Then things became more difficult as years followed 1991, my father tried hard to help us travel out of Kuwait to another country for a better life, but the moment he tried finally to get us on a plane a sickness he had prevented us from flying. In 1998 he died from this sickness.

During those years, my father was the only man who was willing to help my mother, my sisters and myself.  Today my only living brother, who does currently have an ID in Kuwait, feels he cannot step up to help the women in his family.

The facts are that woman in Kuwait have little rights alone. Women must either have a husband, or a father, to help them.

I, my 2 sisters and my mother still have invalid IDs that date back to 1999. It seems like something so simple, but it’s something that can trap you. We don’t want this. We’ve tried to renew our IDs many times. We’ve tried too to get other Kuwaiti relatives inside Kuwait to help us, but they’ve closed their doors choosing to stay silent.

The truth is: families of Iraqi descent don’t want to ’cause trouble’ or challenge the government of Kuwait.

The frustration of being here in the shadows of a country with no rights to open our mouths or to speak is part of my personal everyday struggle.

We only want our government officials to listen to us, but they won’t. We want only ask for human rights and compensation, but this continues to be ‘not available’. We want only ask for freedom but we are obligated by the government, as most women, to stay silent. We want dignity through freedom but we are told to cover our hair and hide our faces. On this one point, even though it goes against the tide, I have refused this bad treatment.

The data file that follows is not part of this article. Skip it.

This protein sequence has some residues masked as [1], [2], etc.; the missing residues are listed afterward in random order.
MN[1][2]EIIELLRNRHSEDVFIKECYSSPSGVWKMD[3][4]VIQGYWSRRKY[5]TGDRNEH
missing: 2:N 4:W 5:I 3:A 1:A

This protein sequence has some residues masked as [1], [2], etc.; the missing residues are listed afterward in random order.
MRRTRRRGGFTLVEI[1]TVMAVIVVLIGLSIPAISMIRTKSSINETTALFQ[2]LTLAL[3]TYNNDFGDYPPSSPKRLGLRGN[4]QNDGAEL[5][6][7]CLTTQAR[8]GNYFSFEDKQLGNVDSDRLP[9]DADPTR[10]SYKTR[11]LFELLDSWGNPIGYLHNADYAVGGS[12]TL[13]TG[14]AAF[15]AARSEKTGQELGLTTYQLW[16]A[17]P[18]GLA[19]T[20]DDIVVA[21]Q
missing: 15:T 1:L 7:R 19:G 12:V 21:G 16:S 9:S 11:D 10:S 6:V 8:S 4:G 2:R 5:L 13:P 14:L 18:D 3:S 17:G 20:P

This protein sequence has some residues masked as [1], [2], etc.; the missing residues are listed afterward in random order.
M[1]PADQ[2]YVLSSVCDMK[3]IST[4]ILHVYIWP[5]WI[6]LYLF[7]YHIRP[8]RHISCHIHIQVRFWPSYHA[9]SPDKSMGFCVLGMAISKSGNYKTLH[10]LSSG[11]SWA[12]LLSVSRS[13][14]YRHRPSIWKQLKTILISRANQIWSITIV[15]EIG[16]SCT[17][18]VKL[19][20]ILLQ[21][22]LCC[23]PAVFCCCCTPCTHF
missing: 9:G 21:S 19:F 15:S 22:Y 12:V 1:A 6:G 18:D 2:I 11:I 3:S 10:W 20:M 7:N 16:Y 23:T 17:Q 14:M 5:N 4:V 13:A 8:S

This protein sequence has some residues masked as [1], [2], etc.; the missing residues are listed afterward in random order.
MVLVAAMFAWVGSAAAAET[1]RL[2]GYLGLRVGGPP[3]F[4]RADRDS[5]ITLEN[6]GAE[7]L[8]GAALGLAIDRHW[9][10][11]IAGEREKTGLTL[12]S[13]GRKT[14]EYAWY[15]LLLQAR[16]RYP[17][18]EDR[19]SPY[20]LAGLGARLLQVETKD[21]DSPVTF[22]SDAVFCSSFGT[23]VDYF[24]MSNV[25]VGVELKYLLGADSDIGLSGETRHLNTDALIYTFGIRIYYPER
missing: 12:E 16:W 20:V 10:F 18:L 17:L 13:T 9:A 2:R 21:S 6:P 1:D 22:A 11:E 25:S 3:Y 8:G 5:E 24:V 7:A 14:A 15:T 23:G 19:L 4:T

In a rage to fight for what is right my older sister Mai went to the police station to ask for her rights as a viable part of Kuwait’s citizenship in September 2013. But after outlining her ‘human rights needs’ she was only told in return that she was carrying an invalid ID which is against the law in Kuwait. Because of this an order for her arrest was made.

After two weeks they set her free.

Even though she says she received sympathetic treatment in jail, clean clothes, food and drink, there is still no solution to our troubles. My sister’s trauma as a paperless person in Kuwait started, like mine, many years ago as we continue to wonder about our government. What’s wrong with them? Why won’t they help us solve our situation?

In my dreams I look forward someday to expressing myself freely through my thoughts in public inside Kuwait, without feeling threatened because being a girl growing into a young woman in an Arabian society is not easy. Women are often not free to talk or to express true feelings. But regardless, I have always tried to remain positive for the sake of my family.

Our waiting for solutions has turned to years and now decades.

I am trying now to reach the wise people and peace-makers of the world with this letter. To ask someone to help us. With this I’m looking for a mediator between me ‘my family’ and the Government of Kuwait. Our life’s hope is to finally resolve our issue in Kuwait’s courts, and soon.

Best regards.

Ms. Khawla al Suwaidi

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Ms. Khawla al Suwaidi is living with her mother and sisters in Kuwait City. She, along with the female members of her family, are still waiting to receive citizenship and all the privileges it provides in Kuwait.